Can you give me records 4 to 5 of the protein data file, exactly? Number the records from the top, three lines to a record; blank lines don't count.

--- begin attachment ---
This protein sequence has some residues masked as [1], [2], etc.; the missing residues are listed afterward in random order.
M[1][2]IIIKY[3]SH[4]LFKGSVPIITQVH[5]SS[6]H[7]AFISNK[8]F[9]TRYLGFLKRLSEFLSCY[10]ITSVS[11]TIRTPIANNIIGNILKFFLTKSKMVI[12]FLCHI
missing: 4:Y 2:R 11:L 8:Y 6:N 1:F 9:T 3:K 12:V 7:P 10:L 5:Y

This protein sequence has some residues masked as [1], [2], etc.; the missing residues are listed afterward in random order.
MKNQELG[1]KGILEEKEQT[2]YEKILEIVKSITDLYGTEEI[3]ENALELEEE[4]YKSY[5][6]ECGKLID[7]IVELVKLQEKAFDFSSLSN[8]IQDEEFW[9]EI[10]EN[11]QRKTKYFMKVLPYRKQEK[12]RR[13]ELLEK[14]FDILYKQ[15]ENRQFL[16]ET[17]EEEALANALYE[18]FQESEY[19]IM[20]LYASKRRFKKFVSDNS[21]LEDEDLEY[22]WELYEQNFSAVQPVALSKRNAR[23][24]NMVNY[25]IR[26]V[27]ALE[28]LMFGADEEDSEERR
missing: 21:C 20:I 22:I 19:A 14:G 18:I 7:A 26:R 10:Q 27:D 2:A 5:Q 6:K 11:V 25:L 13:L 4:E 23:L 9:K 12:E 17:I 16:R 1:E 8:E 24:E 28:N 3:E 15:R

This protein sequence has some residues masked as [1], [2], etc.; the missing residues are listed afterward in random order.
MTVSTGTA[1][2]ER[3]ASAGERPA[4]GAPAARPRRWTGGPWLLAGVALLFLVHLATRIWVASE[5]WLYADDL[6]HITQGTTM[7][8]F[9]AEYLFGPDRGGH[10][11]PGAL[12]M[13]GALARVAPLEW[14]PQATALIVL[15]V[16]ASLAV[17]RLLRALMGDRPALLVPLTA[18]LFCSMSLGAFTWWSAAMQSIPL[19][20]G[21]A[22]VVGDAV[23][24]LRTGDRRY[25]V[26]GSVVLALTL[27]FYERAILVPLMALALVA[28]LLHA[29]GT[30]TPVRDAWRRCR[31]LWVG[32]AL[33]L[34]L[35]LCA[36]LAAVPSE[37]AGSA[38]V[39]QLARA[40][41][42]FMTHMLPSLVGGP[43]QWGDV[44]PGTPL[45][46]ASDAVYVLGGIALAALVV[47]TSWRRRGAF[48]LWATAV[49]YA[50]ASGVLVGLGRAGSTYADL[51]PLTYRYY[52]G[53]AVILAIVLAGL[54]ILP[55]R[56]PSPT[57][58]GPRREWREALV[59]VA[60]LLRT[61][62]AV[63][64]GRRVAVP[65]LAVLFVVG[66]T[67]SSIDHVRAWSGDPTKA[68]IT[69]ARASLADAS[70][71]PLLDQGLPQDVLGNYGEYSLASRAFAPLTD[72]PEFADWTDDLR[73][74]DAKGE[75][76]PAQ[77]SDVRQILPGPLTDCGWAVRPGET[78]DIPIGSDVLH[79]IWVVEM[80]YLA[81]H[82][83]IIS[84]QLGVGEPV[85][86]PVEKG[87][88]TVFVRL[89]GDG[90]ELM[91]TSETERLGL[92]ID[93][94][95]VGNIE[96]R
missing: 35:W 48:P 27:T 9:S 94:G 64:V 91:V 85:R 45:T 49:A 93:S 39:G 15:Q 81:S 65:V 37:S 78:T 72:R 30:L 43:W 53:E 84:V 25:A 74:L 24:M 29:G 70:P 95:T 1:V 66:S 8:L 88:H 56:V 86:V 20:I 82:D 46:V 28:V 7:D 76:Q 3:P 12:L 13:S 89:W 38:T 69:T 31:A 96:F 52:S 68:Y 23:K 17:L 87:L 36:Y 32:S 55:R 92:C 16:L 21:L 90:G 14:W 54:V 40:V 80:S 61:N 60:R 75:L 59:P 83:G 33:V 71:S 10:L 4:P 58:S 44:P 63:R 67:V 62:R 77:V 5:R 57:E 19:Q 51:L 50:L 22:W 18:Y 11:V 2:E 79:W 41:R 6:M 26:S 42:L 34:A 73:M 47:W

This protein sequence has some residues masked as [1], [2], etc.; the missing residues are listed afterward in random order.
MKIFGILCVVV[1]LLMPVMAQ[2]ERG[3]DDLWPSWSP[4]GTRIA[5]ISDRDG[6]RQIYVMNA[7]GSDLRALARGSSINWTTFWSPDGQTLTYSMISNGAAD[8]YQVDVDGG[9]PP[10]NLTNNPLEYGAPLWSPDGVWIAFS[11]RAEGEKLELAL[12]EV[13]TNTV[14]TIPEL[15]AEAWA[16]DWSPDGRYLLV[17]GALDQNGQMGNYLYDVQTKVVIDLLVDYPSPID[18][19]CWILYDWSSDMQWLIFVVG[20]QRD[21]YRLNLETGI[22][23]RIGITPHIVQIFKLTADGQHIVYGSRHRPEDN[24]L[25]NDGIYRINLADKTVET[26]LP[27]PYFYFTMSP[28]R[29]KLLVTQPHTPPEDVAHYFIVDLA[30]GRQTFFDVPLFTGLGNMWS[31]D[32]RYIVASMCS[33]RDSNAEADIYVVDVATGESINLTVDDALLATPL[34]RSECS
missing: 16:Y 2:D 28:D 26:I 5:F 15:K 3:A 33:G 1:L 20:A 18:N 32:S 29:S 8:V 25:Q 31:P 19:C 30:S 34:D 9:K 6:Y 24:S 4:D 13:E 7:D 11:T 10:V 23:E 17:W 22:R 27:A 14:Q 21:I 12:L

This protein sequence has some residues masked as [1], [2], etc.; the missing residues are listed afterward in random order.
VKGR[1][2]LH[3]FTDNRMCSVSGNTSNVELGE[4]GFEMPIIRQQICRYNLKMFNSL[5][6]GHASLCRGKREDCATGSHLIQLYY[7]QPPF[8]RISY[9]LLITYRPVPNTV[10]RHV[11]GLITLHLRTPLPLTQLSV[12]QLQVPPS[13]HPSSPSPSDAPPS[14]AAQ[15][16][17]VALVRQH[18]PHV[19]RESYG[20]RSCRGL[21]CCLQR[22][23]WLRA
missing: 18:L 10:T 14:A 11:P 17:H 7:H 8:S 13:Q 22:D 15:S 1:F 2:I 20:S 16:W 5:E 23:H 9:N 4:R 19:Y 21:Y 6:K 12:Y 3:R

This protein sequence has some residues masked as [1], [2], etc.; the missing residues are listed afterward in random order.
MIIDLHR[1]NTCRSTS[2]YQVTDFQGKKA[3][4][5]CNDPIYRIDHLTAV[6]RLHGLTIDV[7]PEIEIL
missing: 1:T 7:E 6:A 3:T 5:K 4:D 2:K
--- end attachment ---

This protein sequence has some residues masked as [1], [2], etc.; the missing residues are listed afterward in random order.
MKIFGILCVVV[1]LLMPVMAQ[2]ERG[3]DDLWPSWSP[4]GTRIA[5]ISDRDG[6]RQIYVMNA[7]GSDLRALARGSSINWTTFWSPDGQTLTYSMISNGAAD[8]YQVDVDGG[9]PP[10]NLTNNPLEYGAPLWSPDGVWIAFS[11]RAEGEKLELAL[12]EV[13]TNTV[14]TIPEL[15]AEAWA[16]DWSPDGRYLLV[17]GALDQNGQMGNYLYDVQTKVVIDLLVDYPSPID[18][19]CWILYDWSSDMQWLIFVVG[20]QRD[21]YRLNLETGI[22][23]RIGITPHIVQIFKLTADGQHIVYGSRHRPEDN[24]L[25]NDGIYRINLADKTVET[26]LP[27]PYFYFTMSP[28]R[29]KLLVTQPHTPPEDVAHYFIVDLA[30]GRQTFFDVPLFTGLGNMWS[31]D[32]RYIVASMCS[33]RDSNAEADIYVVDVATGESINLTVDDALLATPL[34]RSECS
missing: 16:Y 2:D 28:D 26:I 5:F 15:K 3:A 33:G 1:L 20:A 18:N 32:S 29:S 8:V 25:Q 31:P 19:C 30:S 34:D 9:K 6:Y 24:S 4:D 13:E 7:D 11:T 10:V 23:E 17:W 22:R 27:A 14:Q 21:I 12:L

This protein sequence has some residues masked as [1], [2], etc.; the missing residues are listed afterward in random order.
VKGR[1][2]LH[3]FTDNRMCSVSGNTSNVELGE[4]GFEMPIIRQQICRYNLKMFNSL[5][6]GHASLCRGKREDCATGSHLIQLYY[7]QPPF[8]RISY[9]LLITYRPVPNTV[10]RHV[11]GLITLHLRTPLPLTQLSV[12]QLQVPPS[13]HPSSPSPSDAPPS[14]AAQ[15][16][17]VALVRQH[18]PHV[19]RESYG[20]RSCRGL[21]CCLQR[22][23]WLRA
missing: 18:L 10:T 14:A 11:P 17:H 7:H 8:S 13:Q 22:D 15:S 1:F 2:I 20:S 16:W 5:E 23:H 9:N 4:R 19:Y 21:Y 6:K 12:Y 3:R